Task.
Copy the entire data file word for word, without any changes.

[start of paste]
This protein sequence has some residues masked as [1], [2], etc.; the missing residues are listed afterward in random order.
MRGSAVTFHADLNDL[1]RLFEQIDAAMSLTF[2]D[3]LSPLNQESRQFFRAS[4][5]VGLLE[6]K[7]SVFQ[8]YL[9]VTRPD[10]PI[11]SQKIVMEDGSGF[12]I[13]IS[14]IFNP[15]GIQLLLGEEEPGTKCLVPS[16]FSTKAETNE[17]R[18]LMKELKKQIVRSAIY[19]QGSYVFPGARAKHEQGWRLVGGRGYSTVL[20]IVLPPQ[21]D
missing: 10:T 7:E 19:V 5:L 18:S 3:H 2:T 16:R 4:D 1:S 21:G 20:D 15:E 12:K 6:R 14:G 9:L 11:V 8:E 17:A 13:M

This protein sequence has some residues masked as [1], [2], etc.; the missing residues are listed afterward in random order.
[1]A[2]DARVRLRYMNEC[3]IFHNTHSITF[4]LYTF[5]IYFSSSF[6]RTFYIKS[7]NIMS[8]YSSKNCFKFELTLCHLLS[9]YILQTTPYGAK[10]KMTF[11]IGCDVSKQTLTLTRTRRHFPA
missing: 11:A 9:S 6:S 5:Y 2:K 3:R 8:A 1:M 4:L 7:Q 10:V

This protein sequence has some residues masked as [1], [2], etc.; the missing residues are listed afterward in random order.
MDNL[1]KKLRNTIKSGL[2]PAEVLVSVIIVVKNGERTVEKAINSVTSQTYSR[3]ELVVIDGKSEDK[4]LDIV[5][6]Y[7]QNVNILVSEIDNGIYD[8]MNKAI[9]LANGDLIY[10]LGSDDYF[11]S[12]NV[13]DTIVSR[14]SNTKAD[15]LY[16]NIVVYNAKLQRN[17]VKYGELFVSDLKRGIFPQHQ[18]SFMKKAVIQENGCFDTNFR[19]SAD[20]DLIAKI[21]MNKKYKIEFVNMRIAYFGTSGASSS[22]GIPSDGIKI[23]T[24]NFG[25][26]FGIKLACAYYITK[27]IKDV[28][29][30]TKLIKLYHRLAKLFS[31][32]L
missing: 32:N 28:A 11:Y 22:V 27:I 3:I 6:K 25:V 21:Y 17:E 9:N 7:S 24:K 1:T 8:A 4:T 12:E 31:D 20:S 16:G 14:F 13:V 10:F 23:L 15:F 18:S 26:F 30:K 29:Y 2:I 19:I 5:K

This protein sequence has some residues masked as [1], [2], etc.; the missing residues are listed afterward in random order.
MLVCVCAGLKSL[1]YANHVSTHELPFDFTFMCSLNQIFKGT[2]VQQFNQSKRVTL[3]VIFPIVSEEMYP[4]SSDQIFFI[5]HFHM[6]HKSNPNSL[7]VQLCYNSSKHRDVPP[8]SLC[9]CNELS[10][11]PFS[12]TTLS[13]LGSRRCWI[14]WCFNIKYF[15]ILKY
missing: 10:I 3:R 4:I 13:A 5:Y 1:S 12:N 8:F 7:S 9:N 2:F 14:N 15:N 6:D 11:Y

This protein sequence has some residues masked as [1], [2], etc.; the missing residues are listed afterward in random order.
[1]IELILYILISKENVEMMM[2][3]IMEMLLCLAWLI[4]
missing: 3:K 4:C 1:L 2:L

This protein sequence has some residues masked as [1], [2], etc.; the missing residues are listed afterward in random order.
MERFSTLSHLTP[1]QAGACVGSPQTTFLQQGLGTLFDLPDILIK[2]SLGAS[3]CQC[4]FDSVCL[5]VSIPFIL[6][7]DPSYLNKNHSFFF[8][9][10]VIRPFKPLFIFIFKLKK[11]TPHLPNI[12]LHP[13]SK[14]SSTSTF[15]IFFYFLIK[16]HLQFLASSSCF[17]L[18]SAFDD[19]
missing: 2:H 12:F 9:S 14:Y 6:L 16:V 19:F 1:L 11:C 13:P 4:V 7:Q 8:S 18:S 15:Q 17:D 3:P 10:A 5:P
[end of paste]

This protein sequence has some residues masked as [1], [2], etc.; the missing residues are listed afterward in random order.
MRGSAVTFHADLNDL[1]RLFEQIDAAMSLTF[2]D[3]LSPLNQESRQFFRAS[4][5]VGLLE[6]K[7]SVFQ[8]YL[9]VTRPD[10]PI[11]SQKIVMEDGSGF[12]I[13]IS[14]IFNP[15]GIQLLLGEEEPGTKCLVPS[16]FSTKAETNE[17]R[18]LMKELKKQIVRSAIY[19]QGSYVFPGARAKHEQGWRLVGGRGYSTVL[20]IVLPPQ[21]D
missing: 10:T 7:E 19:V 5:L 18:S 3:H 2:T 16:R 4:D 1:S 21:G 20:D 15:E 12:K 6:R 14:G 9:L 11:V 8:E 17:A 13:M

This protein sequence has some residues masked as [1], [2], etc.; the missing residues are listed afterward in random order.
[1]A[2]DARVRLRYMNEC[3]IFHNTHSITF[4]LYTF[5]IYFSSSF[6]RTFYIKS[7]NIMS[8]YSSKNCFKFELTLCHLLS[9]YILQTTPYGAK[10]KMTF[11]IGCDVSKQTLTLTRTRRHFPA
missing: 11:A 9:S 6:S 5:Y 2:K 3:R 8:A 1:M 4:L 7:Q 10:V

This protein sequence has some residues masked as [1], [2], etc.; the missing residues are listed afterward in random order.
MDNL[1]KKLRNTIKSGL[2]PAEVLVSVIIVVKNGERTVEKAINSVTSQTYSR[3]ELVVIDGKSEDK[4]LDIV[5][6]Y[7]QNVNILVSEIDNGIYD[8]MNKAI[9]LANGDLIY[10]LGSDDYF[11]S[12]NV[13]DTIVSR[14]SNTKAD[15]LY[16]NIVVYNAKLQRN[17]VKYGELFVSDLKRGIFPQHQ[18]SFMKKAVIQENGCFDTNFR[19]SAD[20]DLIAKI[21]MNKKYKIEFVNMRIAYFGTSGASSS[22]GIPSDGIKI[23]T[24]NFG[25][26]FGIKLACAYYITK[27]IKDV[28][29][30]TKLIKLYHRLAKLFS[31][32]L
missing: 32:N 28:A 11:Y 22:V 27:I 3:I 6:K 25:V 21:Y 17:E 9:N 7:S 24:K 1:T 8:A 4:T 12:E 31:D 20:S 16:G 14:F 13:V 10:F 23:L 15:F 18:S 26:F 30:K 29:Y 2:I 19:I 5:K

This protein sequence has some residues masked as [1], [2], etc.; the missing residues are listed afterward in random order.
MLVCVCAGLKSL[1]YANHVSTHELPFDFTFMCSLNQIFKGT[2]VQQFNQSKRVTL[3]VIFPIVSEEMYP[4]SSDQIFFI[5]HFHM[6]HKSNPNSL[7]VQLCYNSSKHRDVPP[8]SLC[9]CNELS[10][11]PFS[12]TTLS[13]LGSRRCWI[14]WCFNIKYF[15]ILKY
missing: 10:I 3:R 4:I 13:A 5:Y 1:S 12:N 8:F 7:S 9:N 2:F 14:N 15:N 6:D 11:Y

This protein sequence has some residues masked as [1], [2], etc.; the missing residues are listed afterward in random order.
[1]IELILYILISKENVEMMM[2][3]IMEMLLCLAWLI[4]
missing: 3:K 4:C 1:L 2:L

This protein sequence has some residues masked as [1], [2], etc.; the missing residues are listed afterward in random order.
MERFSTLSHLTP[1]QAGACVGSPQTTFLQQGLGTLFDLPDILIK[2]SLGAS[3]CQC[4]FDSVCL[5]VSIPFIL[6][7]DPSYLNKNHSFFF[8][9][10]VIRPFKPLFIFIFKLKK[11]TPHLPNI[12]LHP[13]SK[14]SSTSTF[15]IFFYFLIK[16]HLQFLASSSCF[17]L[18]SAFDD[19]
missing: 2:H 12:F 9:S 14:Y 6:L 16:V 19:F 1:L 11:C 13:P 4:V 7:Q 8:S 18:S 15:Q 17:D 3:P 10:A 5:P